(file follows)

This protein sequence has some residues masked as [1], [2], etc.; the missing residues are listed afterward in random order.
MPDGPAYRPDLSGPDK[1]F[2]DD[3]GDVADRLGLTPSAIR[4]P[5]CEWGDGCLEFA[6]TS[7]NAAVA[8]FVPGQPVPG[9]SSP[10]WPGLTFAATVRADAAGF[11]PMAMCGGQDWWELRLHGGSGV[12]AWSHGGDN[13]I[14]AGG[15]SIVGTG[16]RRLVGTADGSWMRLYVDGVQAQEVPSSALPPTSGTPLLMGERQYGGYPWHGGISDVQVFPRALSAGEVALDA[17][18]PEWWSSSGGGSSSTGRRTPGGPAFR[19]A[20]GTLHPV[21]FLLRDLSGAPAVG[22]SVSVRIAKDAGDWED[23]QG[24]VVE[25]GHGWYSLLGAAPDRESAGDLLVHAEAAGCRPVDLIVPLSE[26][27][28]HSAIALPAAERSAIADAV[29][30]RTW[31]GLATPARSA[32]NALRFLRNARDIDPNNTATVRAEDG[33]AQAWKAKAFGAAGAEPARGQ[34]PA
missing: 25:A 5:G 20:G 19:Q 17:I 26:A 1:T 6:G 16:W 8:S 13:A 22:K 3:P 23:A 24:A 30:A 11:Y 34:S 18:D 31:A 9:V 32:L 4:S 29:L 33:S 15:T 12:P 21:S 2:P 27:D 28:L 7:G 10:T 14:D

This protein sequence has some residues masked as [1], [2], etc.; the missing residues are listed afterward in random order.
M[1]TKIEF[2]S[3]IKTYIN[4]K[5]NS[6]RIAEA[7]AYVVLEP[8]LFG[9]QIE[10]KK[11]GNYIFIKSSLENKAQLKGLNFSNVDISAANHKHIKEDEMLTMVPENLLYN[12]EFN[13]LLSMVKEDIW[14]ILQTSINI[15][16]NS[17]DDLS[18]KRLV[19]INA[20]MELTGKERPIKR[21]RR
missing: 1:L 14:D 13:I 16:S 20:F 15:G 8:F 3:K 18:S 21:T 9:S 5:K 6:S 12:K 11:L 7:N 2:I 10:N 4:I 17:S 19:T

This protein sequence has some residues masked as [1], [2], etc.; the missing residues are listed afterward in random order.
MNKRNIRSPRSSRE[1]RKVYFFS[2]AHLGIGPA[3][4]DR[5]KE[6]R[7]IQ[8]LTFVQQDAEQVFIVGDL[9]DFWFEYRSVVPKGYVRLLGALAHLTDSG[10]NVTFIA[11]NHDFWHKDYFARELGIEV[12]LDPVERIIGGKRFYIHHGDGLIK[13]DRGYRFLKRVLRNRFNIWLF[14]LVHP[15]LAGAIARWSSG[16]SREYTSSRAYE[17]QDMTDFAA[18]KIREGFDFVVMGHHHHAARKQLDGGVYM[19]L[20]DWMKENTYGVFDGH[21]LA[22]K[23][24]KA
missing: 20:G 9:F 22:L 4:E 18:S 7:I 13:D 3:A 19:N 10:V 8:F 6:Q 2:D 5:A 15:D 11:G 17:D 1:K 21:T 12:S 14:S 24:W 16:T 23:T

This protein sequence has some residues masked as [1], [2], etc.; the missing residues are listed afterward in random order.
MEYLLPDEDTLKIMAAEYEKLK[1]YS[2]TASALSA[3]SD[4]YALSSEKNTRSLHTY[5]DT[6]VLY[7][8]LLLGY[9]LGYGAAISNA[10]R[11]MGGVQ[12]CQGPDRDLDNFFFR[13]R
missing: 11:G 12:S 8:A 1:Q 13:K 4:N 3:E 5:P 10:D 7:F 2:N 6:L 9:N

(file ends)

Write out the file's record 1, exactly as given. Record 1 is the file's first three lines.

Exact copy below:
This protein sequence has some residues masked as [1], [2], etc.; the missing residues are listed afterward in random order.
MPDGPAYRPDLSGPDK[1]F[2]DD[3]GDVADRLGLTPSAIR[4]P[5]CEWGDGCLEFA[6]TS[7]NAAVA[8]FVPGQPVPG[9]SSP[10]WPGLTFAATVRADAAGF[11]PMAMCGGQDWWELRLHGGSGV[12]AWSHGGDN[13]I[14]AGG[15]SIVGTG[16]RRLVGTADGSWMRLYVDGVQAQEVPSSALPPTSGTPLLMGERQYGGYPWHGGISDVQVFPRALSAGEVALDA[17][18]PEWWSSSGGGSSSTGRRTPGGPAFR[19]A[20]GTLHPV[21]FLLRDLSGAPAVG[22]SVSVRIAKDAGDWED[23]QG[24]VVE[25]GHGWYSLLGAAPDRESAGDLLVHAEAAGCRPVDLIVPLSE[26][27][28]HSAIALPAAERSAIADAV[29][30]RTW[31]GLATPARSA[32]NALRFLRNARDIDPNNTATVRAEDG[33]AQAWKAKAFGAAGAEPARGQ[34]PA
missing: 25:A 5:G 20:G 19:Q 17:I 26:A 1:T 6:G 16:W 8:S 13:A 22:K 3:P 23:A 24:A 30:A 11:Y 34:S 18:D 31:A 9:V 32:L 4:S 29:L 33:S 15:T 12:P 21:S 2:P 27:D 28:L 7:G 10:T 14:D